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Thursday, July 25, 2013

Going for Baroque

Bachanalia Dept.: Harpsichordist Robert Conant presented his Festival of Baroque Music for over half a century in the Saratoga area, calling it quits two summers ago. Here’s the kind of concert you’d have encountered, one that I attended and reviewed in 1988.


WHAT DO YOU FIND in an out-of-the-way cottage in this out-of-the-way Saratoga County town on a drowsy summer evening?

Robert Conant

And mosquitos.

But the music is always the winner when Robert Conant presents his Baroque series, which began its 26th season with a concert Tuesday evening featuring internationally-renowned soloist August Wenzinger to perform a series of viola da gamba sonatas with harpsichordist Conant.

Wenzinger’s ability proves the stupidity of the concept of retirement: although well past that age, his face has the youthful impishness of Fred Astaire’s. And the first notes of the Bach sonata that started the program had the authority of a master.

You can tell so much from those first few notes. The slow introduction had the self-assurance that comes from a performer who has explored the piece for years, balanced with that important invitation to the audience to come along for more such exploration.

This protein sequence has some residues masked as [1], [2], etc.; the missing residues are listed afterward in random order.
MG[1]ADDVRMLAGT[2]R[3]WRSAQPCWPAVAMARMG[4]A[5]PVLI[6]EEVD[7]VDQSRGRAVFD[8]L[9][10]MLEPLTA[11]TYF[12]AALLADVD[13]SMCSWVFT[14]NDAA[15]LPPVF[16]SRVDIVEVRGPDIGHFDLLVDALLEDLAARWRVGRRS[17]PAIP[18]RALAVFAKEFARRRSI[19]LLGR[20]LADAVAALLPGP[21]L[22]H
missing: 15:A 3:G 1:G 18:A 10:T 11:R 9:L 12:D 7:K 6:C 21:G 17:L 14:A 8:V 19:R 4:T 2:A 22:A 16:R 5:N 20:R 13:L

Thanks to artists like Conant and Wenzinger, the music of Bach and his contemporaries has been wrenched free of the Romantics who would dress it in unnecessary frou-frou. It has a vitality achieved very much on its own terms while never losing its essence (although Bach himself might deny it): entertainment.

The viola da gamba is a six-stringed instrument that looks like a squished cello – and sounds like it if we suppose an injury that pitched the voice up an octave. Wenzinger’s turn-of-the-18th-century model had a beautifully shaped body with intricate inlay on the wide neck.

Gamba sonatas by Bach opened and closed the program, and the soloist even had an extra sonata to offer. “I thought it not very fair of Bach,” Wenzinger explained. “He wrote six sonatas for violin and six for cello – but only three for the gamba.” So, following an 18th-century practice, Wenzinger arranged a set of movements into a “fourth sonata,” a nicely-realized work that ends with a wonderful fugue.

Carl Friedrich Abel’s solo Sonata in D Minor has a Bachian flavor as it roams the many voices the gamba has to offer. Relentlessly minor-key until its finale, it was a thoughtful contrast; the concluding menuet shrugged off the previous dolefulness with a charming dance.

Conant took a solo spot with a sonata by one of Bach’s sons, Carl Phillip Emanuel, a rebel whose iconoclastic music influenced Beethoven, as Conant explained in his introduction. He’s a rarity among musicians by being able to speak just as effectively as he plays.

Perhaps the best testament to this engaging performance was the audience’s endurance of the dive-bombing bugs. Hardly a slap was heard until after each piece, one of which Wenzinger himself charmingly described as a “sonata with obligato mosquito.”

The series continues at noon July 21 with an open rehearsal of arias from Bach’s B Minor Mass; the full performance will be at 4 p.m. July 24 at Canfield Casino in Saratoga Springs.

– Schenectady Daily Gazette, 14 July 1988

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